Preprints
https://doi.org/10.5194/egusphere-2023-2767
https://doi.org/10.5194/egusphere-2023-2767
13 Dec 2023
 | 13 Dec 2023

Conceptualising surface water-groundwater exchange in braided river systems

Scott Wilson, Jo Hoyle, Richard Measures, Antoine Di Ciacca, Leanne K. Morgan, Eddie W. Banks, Linda Robb, and Thomas Wöhling

Abstract. Braided rivers can provide substantial recharge to regional aquifers, with flow exchange between surface water and groundwater occurring at a range of spatial and temporal scales. However, the difficulty of measuring and modelling these complex and dynamic river systems has hampered process understanding and the upscaling necessary to quantify these fluxes. This is due to an incomplete understanding of the hydrogeological structures which control river-groundwater exchange. In this paper, we present a new conceptualisation of subsurface processes in braided rivers based on observations of the main losing reaches of three braided rivers in New Zealand.

The conceptual model is based on a range of data including: lidar, bathymetry, coring, particle size distribution, groundwater, temperature monitoring, radon-222, electrical resistivity tomography, and fibre optic cables. The combined results indicate that sediments within the recently active river braidplain are distinctive, with sediments that are poorly consolidated and better sorted compared to adjacent deposits from the historical braidplain, which become successively consolidated and intermixed with flood silt deposits due to overbank flow. A distinct sedimentary unconformity, combined with the presence of geomorphologically distinct lateral boundaries, suggests that a “braidplain aquifer” forms within the active river braidplain through the process of sediment mobilisation during flood events.

This braidplain aquifer concept introduces a shallow storage reservoir to the river system, which is distinct from the regional aquifer system, and mediates the exchange of flow between individual river channels and the regional aquifer. The implication of the new concept is that surface water-groundwater exchange occurs at two spatial scales. The first is hyporheic and parafluvial exchange between the river and braidplain aquifer. The second is exchange between the braidplain aquifer and regional aquifer system. Exchange at both scales is influenced by the state of hydraulic connection between the respective water bodies. This conceptualisation acknowledges braided rivers as whole “river systems”, consisting of channels, and gravel aquifer.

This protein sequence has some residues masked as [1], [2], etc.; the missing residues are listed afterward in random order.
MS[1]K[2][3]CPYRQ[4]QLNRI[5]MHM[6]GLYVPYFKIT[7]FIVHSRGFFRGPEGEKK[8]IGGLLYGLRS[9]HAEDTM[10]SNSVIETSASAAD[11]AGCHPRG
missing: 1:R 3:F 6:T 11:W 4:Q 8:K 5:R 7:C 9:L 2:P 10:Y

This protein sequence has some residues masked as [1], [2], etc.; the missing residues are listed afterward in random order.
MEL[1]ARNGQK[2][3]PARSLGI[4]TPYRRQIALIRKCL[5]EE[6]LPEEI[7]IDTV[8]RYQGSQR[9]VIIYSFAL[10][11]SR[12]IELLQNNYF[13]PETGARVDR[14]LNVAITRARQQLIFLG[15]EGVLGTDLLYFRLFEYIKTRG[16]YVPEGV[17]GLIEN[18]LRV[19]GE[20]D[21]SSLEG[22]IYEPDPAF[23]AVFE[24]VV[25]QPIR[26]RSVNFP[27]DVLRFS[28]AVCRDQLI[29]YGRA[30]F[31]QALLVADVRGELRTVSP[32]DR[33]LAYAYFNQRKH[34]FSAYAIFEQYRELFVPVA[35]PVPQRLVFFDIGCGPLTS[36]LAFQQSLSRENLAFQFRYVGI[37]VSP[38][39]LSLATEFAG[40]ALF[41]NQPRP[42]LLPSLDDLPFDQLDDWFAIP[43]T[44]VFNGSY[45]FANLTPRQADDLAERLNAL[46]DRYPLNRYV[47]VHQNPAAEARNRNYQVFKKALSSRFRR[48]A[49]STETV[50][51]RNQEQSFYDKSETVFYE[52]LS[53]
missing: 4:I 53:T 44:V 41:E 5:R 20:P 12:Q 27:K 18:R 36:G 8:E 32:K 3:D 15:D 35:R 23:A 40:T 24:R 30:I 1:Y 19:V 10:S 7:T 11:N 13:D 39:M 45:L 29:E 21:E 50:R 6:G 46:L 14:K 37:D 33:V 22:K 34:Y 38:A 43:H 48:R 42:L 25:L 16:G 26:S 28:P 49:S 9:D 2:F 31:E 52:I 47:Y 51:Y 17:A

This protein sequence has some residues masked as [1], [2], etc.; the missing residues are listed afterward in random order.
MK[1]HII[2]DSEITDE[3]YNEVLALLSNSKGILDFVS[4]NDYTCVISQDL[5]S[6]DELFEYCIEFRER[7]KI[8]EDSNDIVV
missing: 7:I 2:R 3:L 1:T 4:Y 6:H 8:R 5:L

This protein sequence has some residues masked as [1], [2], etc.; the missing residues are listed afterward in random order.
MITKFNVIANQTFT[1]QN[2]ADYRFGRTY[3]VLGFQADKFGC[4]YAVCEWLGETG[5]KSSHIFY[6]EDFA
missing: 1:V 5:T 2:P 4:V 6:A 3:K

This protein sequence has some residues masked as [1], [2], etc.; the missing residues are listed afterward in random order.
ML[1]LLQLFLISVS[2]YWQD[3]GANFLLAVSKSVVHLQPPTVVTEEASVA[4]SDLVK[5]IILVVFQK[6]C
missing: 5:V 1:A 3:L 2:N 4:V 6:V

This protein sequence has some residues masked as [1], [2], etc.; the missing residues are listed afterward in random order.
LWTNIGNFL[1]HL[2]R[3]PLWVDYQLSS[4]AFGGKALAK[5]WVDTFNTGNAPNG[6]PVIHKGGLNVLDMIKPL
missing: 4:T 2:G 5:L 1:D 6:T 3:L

This work has important implications for understanding how changes in river management (e.g., surface water extraction, bank modification and gravel extraction) and morphology may impact groundwater recharge, and potentially river flow, temperature attenuation, and ecological resilience during dry conditions.

Publisher's note: Copernicus Publications remains neutral with regard to jurisdictional claims made in the text, published maps, institutional affiliations, or any other geographical representation in this preprint. The responsibility to include appropriate place names lies with the authors.
Scott Wilson, Jo Hoyle, Richard Measures, Antoine Di Ciacca, Leanne K. Morgan, Eddie W. Banks, Linda Robb, and Thomas Wöhling

Status: closed

Comment types: AC – author | RC – referee | CC – community | EC – editor | CEC – chief editor | : Report abuse
  • RC1: 'Comment on egusphere-2023-2767', Anonymous Referee #1, 16 Feb 2024
    • AC2: 'Reply on RC1', Scott Wilson, 04 Apr 2024
  • RC2: 'Comment on egusphere-2023-2767', Anonymous Referee #2, 13 Mar 2024
    • AC1: 'Reply on RC2', Scott Wilson, 04 Apr 2024
    • AC3: 'Reply on RC2', Scott Wilson, 05 Apr 2024

Status: closed

Comment types: AC – author | RC – referee | CC – community | EC – editor | CEC – chief editor | : Report abuse
  • RC1: 'Comment on egusphere-2023-2767', Anonymous Referee #1, 16 Feb 2024
    • AC2: 'Reply on RC1', Scott Wilson, 04 Apr 2024
  • RC2: 'Comment on egusphere-2023-2767', Anonymous Referee #2, 13 Mar 2024
    • AC1: 'Reply on RC2', Scott Wilson, 04 Apr 2024
    • AC3: 'Reply on RC2', Scott Wilson, 05 Apr 2024
Scott Wilson, Jo Hoyle, Richard Measures, Antoine Di Ciacca, Leanne K. Morgan, Eddie W. Banks, Linda Robb, and Thomas Wöhling
Scott Wilson, Jo Hoyle, Richard Measures, Antoine Di Ciacca, Leanne K. Morgan, Eddie W. Banks, Linda Robb, and Thomas Wöhling

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Short summary
Braided rivers are complex and dynamic systems that are difficult to understand. This paper proposes a new model of how braided rivers work in the subsurface based on field observations in 3 braided rivers in New Zealand. We suggest that braided rivers create their own shallow aquifers by moving bed sediments during flood flows. This new conceptualisation considers braided rivers as whole “river systems” with both channels and a gravel aquifer, which is distinct from the regional aquifer.